Yann, the furry dudes and I have been in Victoria for a week now. We spent our first five nights at an Airbnb for the low, low price of $350. Now, we’re staying with Kristina until we find the palace of our dreams or her family gets tired of us, whichever comes first. We have a strong preference for the first scenario.
Before moving to Victoria, we were aware that it would be a challenge finding a home, but we didn’t expect it to be an almost-fictitious endeavour. Initially, our budget was set at $1400 a month or less, but we’ve now increased this to $1600. Considering how we were splitting $680/mo in Montréal, this is a massive jump.
That cats will need to give up their freewheeling lifestyles and get jobs. Enfoiré would make an excellent plus-sized model, while Bubble has the potential to become a pro shadow boxer.
The honeymoon phase of living in a new city is over when I find myself avoiding the downtown area.
Things get messy in an exciting way downtown, especially if the city has an NHL team that makes the Stanley Cup finals. If there are no sporting events or festivals, there will still be buskers to provide entertainment. Public transportation modes overlap downtown: you can drop off onto a ferry from the communal zip line.
It’s easy to see why tourists congregate downtown. There’s always that one street with all the indie stores and that other one with all the seedy sex shops. Commissioned public art sculptures are found plopped on random corners. Sticking out somewhere in the middle of the skyline is a revolving restaurant with terrible food. If the city isn’t landlocked, there will be several waterside restaurants, and they’ll have names like Beaches or The Fish Exchange. The food will probably also be terrible here. Every city has at least one unusual-looking building.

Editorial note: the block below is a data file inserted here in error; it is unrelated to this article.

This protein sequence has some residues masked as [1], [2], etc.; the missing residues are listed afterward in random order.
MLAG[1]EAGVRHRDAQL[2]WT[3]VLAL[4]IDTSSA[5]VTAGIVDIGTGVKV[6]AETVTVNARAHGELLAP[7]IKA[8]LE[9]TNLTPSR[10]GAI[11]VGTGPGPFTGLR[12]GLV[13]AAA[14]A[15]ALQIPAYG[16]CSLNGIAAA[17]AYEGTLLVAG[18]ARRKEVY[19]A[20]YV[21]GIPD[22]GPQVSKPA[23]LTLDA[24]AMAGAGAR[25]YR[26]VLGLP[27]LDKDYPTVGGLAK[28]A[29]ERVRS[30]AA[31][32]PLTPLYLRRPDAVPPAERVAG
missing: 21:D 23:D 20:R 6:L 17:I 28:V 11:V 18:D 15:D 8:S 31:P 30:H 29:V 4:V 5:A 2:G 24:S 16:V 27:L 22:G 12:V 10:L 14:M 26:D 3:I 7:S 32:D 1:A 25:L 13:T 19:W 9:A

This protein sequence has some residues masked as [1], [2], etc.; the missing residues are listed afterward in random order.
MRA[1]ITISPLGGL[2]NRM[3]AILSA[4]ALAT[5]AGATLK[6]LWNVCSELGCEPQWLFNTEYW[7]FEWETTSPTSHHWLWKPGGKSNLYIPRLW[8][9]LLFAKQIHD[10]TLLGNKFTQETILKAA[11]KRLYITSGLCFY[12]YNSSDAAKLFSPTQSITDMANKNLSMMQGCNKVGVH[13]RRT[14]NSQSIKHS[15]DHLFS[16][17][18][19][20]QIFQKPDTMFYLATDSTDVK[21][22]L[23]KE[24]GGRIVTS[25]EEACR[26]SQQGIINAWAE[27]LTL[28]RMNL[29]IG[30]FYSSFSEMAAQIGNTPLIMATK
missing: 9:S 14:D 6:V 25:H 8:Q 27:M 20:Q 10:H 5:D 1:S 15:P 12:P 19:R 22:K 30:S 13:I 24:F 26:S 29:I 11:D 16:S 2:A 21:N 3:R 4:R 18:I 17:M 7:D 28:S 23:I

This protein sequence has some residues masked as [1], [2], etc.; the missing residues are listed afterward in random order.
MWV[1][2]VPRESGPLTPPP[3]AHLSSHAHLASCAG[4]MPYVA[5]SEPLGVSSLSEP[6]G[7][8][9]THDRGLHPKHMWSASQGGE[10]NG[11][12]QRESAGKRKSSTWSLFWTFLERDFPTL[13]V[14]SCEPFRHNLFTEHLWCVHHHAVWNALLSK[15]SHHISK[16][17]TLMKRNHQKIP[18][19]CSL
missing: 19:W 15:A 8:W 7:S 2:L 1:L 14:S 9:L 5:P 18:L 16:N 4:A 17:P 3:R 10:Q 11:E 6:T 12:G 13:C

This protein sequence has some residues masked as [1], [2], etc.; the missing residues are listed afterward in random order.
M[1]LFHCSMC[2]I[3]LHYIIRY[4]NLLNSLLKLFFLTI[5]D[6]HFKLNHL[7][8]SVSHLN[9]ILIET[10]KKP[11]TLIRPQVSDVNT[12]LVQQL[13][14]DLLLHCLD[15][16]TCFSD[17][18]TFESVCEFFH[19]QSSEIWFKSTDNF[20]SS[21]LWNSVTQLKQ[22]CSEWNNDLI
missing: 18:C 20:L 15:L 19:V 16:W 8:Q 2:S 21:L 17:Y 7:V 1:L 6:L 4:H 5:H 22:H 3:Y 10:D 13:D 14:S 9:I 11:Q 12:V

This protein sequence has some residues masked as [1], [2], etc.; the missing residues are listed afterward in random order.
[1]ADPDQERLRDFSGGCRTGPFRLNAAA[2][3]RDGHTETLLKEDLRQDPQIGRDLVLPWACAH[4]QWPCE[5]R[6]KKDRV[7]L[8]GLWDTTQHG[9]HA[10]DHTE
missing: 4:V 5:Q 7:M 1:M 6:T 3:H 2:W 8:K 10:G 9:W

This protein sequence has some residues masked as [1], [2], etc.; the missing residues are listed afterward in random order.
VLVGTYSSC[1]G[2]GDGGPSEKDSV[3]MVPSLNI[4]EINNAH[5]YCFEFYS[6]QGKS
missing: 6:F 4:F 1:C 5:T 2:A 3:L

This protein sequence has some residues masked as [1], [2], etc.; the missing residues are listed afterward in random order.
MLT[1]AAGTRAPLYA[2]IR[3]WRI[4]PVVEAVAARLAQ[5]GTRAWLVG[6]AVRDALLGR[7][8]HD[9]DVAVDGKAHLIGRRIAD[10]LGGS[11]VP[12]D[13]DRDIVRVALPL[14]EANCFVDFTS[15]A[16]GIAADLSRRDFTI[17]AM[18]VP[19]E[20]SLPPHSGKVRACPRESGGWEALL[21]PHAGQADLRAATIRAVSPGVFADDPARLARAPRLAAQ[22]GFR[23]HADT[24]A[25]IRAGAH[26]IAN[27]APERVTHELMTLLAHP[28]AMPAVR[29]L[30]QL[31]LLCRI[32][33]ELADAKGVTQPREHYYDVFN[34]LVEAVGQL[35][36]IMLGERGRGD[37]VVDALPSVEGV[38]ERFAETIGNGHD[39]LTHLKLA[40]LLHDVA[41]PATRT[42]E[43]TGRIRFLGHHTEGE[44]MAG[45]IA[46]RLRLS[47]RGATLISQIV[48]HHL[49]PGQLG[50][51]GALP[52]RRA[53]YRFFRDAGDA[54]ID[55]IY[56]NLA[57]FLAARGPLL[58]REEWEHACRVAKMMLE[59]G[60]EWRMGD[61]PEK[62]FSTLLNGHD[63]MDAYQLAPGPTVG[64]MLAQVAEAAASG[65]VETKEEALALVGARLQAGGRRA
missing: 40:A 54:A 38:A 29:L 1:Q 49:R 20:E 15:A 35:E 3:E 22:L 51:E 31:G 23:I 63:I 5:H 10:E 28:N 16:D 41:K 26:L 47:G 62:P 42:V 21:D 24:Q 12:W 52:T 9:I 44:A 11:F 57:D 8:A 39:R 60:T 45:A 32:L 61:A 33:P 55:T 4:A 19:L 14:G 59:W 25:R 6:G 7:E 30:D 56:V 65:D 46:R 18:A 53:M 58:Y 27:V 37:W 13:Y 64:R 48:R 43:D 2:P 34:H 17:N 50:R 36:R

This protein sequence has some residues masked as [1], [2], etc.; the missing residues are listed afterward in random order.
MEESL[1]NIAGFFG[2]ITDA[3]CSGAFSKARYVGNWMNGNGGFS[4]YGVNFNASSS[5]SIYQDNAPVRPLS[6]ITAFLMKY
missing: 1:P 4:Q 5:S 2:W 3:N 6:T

Montréal has the Olympic stadium which looks like it was initially supposed to be a bridge, but then the engineers abandoned the idea halfway through construction and decided to turn it into a stadium to save face. You can see this building from nearly anywhere in the city.
But the thing that stood out the most about Montréal compared to all other places I’ve lived is how old it is. (In colonialism years.) Victoria, BC is 156 years old. Vancouver is 132. Calgary, 134. Halfmoon Bay is probably younger than my dad.
Montréal is 376!
I know 376 seems absurdly young to the world outside of North America. In these 376 years, Montréal got a few things right:
After posting the first and current version of my About Me, someone suggested adding a list of the places I’ve lived. But what would that tell someone about me? That I move a lot? Why not just say that?
My bio is due for an update soon. In two weeks, I will no longer be “Montréal’s problem”. Yann, the cats, and I will be making our way across Canada in the Jetta Wagon (colour: white with a coating of dried-up street juice) with a U-Haul trailer in tow.
In El Chalten, there are 6 hikes that start from various points of town: Laguna de los Tres, Chorrillo de Salto, Laguna Torre, Loma del Pliegue Tumbado, and Laguna Toro.
All buses going into El Chalten are required to make a stop at the Visitor’s Centre for an orientation from the park ranger. Instead of listening to the park ranger’s lecture–because I cannot hear–I sized-up the other adventurers. Judging by the brand names on their technical gear, they were mostly European, but I was able to pick out a few Canadians from the crowd. (MEC, Canada Goose, La Cordee, are all brands that are a more reliable way of identifying a traveller as Canadian than the maple leaf patch!) I could see several ropes, carabiners, and climbing shoes sticking out of some people’s packs.
Mélissa gave me an overview of the park ranger’s address. The ranger had emphasized how the weather was often unpredictable and advised us to be well prepared for these sudden changes. The map that was distributed to us denoted the sections of the trails that were to be avoided in high winds.